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Stephen King's N. Paperback – April 27, 2011

3 out of 5 stars 315 customer reviews

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Editorial Reviews

About the Author

Acclaimed artist Alex Maleev previously collaborated with Brian Bendis on Image Comics' Sam and Twitch. His is also known for his work on the groundbreaking Batman: No Man's Land.

Stephen King has written more than forty books and two hundred short stories. He has won the World Fantasy Award, several Bram Stoker awards, and the O. Henry Award for his story "The Man in the Black Suit."
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Product Details

  • Paperback: 112 pages
  • Publisher: Marvel (April 27, 2011)
  • Language: English
  • ISBN-10: 0785134549
  • ISBN-13: 978-0785134541
  • Product Dimensions: 6.8 x 0.2 x 10.2 inches
  • Shipping Weight: 5.6 ounces (View shipping rates and policies)
  • Average Customer Review: 3.0 out of 5 stars  See all reviews (315 customer reviews)
  • Amazon Best Sellers Rank: #44,805 in Books (See Top 100 in Books)

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Customer Reviews

Top Customer Reviews

Format: Hardcover Verified Purchase
I'm a fan of Stephen King stories adapted by Marvel (The Dark Tower, especially) and this one is great! The mobisodes excellently portrayed OCD and mental breakdown at brilliantly, theatrically, and very realistically. The graphics were gritty, photo-realistic, and added an extra element of chaos, disorder, and the very image of a man (and woman) going crazy, slowly. The graphic novel adaptation, including visual representations of elements in the short story, not included in the mobisodes, captured all of this brilliantly, as well. I say BUY IT! It's a piece of art in and of itself to become a classic years down the road.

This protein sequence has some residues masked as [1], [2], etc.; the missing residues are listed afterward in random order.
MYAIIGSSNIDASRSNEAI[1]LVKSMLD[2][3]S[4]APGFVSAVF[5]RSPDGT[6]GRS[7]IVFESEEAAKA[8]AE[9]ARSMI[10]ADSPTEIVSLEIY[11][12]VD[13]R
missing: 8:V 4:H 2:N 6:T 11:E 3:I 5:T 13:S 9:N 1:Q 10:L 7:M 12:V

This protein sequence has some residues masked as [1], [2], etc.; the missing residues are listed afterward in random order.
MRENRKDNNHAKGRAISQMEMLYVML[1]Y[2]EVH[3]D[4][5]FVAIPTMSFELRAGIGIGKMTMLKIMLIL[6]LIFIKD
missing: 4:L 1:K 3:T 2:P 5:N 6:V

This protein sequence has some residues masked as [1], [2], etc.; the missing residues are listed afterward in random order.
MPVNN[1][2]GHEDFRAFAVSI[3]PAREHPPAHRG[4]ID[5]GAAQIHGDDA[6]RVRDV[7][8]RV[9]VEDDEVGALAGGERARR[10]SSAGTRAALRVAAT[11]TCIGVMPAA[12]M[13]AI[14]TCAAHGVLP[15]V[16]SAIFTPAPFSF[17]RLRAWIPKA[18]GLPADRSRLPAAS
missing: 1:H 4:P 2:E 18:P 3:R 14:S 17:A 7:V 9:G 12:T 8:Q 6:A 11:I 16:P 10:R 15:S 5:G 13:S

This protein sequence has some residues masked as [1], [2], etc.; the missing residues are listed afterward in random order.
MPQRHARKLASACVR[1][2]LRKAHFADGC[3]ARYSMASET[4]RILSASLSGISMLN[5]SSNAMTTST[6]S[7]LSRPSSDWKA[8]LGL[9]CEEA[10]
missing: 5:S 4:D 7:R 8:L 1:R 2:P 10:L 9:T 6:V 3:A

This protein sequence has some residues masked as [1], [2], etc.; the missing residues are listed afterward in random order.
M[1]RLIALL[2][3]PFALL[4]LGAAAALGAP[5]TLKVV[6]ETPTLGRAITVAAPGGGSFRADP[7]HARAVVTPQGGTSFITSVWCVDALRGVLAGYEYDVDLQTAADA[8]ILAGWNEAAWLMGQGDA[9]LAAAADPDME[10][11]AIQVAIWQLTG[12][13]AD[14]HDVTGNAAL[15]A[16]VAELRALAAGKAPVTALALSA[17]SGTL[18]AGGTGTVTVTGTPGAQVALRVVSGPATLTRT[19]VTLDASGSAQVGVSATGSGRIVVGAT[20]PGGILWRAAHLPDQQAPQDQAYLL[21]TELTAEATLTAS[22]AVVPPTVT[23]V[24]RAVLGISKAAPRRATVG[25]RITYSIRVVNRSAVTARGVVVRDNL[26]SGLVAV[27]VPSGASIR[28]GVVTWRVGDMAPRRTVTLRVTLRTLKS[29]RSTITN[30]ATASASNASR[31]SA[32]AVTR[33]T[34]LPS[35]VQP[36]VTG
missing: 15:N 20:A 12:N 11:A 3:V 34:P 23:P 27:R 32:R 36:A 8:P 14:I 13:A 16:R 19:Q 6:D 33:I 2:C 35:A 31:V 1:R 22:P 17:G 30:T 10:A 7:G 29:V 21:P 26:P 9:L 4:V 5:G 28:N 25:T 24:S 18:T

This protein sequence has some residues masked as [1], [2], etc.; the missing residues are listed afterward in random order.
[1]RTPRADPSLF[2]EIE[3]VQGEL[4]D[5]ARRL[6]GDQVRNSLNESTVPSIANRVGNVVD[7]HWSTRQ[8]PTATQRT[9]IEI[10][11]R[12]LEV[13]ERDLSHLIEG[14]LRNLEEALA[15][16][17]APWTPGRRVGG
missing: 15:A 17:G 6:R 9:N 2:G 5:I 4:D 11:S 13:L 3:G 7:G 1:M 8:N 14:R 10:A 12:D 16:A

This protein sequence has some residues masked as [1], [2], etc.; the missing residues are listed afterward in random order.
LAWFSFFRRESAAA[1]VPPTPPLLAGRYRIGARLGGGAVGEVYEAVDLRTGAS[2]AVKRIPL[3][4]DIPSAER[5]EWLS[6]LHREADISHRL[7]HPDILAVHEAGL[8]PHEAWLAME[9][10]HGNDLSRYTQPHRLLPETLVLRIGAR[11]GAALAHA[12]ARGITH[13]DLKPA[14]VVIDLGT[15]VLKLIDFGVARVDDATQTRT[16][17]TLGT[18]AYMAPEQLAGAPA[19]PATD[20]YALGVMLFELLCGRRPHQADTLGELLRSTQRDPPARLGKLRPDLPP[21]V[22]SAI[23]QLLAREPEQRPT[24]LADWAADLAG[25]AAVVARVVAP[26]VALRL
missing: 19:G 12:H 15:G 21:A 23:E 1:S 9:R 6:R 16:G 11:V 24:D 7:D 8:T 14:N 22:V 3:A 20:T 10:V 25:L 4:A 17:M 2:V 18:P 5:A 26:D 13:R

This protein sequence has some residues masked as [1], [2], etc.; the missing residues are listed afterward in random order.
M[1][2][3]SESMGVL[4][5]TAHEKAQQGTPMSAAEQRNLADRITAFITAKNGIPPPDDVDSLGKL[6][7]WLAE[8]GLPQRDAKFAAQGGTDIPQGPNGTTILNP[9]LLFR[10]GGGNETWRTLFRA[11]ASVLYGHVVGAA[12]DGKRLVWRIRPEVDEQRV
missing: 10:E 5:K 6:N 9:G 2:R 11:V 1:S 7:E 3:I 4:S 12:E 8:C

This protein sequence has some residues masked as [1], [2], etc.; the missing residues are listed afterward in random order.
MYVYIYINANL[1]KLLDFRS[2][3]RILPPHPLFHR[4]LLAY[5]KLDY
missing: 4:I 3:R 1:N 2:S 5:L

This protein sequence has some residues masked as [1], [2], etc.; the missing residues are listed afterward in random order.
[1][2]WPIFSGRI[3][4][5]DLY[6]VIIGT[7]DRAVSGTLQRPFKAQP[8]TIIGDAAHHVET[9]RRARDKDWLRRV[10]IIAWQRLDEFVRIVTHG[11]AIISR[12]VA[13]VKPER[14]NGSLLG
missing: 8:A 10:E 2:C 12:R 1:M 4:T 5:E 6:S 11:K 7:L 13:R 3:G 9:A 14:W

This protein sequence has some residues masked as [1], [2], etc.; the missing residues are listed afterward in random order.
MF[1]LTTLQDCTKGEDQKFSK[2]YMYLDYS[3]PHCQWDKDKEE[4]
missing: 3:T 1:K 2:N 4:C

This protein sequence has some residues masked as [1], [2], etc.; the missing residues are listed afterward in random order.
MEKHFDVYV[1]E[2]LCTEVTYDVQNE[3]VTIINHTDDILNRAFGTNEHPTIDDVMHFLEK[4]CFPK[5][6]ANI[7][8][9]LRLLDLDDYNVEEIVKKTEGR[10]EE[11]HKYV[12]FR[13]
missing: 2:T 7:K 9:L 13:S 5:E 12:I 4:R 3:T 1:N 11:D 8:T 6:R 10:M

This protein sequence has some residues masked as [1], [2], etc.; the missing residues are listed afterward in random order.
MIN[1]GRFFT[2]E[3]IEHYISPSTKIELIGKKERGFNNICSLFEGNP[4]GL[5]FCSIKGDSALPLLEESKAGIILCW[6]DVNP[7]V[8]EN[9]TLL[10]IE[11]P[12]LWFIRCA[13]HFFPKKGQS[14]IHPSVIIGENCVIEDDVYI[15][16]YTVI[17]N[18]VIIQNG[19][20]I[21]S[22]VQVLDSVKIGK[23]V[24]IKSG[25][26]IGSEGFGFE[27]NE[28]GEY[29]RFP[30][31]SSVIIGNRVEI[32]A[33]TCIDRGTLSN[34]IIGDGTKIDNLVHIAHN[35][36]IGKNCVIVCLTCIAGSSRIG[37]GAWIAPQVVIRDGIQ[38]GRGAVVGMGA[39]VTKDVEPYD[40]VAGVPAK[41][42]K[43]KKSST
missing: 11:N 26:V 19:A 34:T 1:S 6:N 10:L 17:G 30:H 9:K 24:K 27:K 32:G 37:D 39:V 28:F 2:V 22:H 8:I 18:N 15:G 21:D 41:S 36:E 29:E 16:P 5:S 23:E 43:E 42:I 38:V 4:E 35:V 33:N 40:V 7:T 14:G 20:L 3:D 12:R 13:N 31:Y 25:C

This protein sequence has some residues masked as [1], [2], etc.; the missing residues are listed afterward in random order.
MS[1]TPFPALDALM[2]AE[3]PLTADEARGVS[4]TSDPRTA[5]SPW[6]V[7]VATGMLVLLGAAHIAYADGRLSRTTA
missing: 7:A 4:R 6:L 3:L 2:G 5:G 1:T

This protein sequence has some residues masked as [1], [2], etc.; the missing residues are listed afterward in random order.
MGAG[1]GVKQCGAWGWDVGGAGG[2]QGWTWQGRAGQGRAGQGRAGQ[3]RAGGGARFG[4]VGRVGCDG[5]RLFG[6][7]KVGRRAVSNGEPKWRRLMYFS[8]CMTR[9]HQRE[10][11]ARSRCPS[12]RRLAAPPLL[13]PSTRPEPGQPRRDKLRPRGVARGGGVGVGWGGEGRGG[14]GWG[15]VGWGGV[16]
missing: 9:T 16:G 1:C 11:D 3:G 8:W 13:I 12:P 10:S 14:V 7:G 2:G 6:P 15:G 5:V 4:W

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Format: Hardcover
This was a great read. I started it one night before I went to sleep and I couldn't put it down. It was very well written and the art fit the story nicely. Being a huge fan of H.P. Lovecraft myself I could tell that this novel was 100% inspired from his stories and is definite tribute to the man. It was almost as if Lovecraft wrote this story himself, I was just waiting for Ry'leh to show up in all in non-euclidean glory housing the destroyer of all mortal souls, Lord Cthulhu.
1 Comment 34 of 39 people found this helpful. Was this review helpful to you? Yes No Sending feedback...
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Format: Hardcover
It all starts when a patient drifts in and reluctantly begins telling his story. He tells the doctor he doesn't want to drag him in because he knows how it will drag him in and eventually crush him. The doctor sees this as part of a delusion, however, and tells the man to go on. So he tells him about a place where there are stones you can see and count that correctly numbered 7. Still, when you eithe rlook the wrong way or you photo this, it comes out differently. A stone is missing. This leads to other, more serious implications, and to the notion that this means something. It also leads to deaths and to the doctor needing to know. when the doctor goes there he sees something, too, and what he sees is troubling because the truth is an oddity in the making.

When "n' came out, it came out on the computer. It was collected in a book of short stories as well, and this collection does the story justice. Still, the graphic novel depiction of "n" is a beautiufl, beautiful thing. When you see the stones, for example, they seem sinister. They have this way of looking at you as you look at them, and they make youthink that something could indeed be wrong. The same can be said for the place itself. When art is added, a field becomes more than a field, having this look that makes you think of an accursed arena. It seems like there is something aobut it and then there are the things, the "proff," and that is creepy.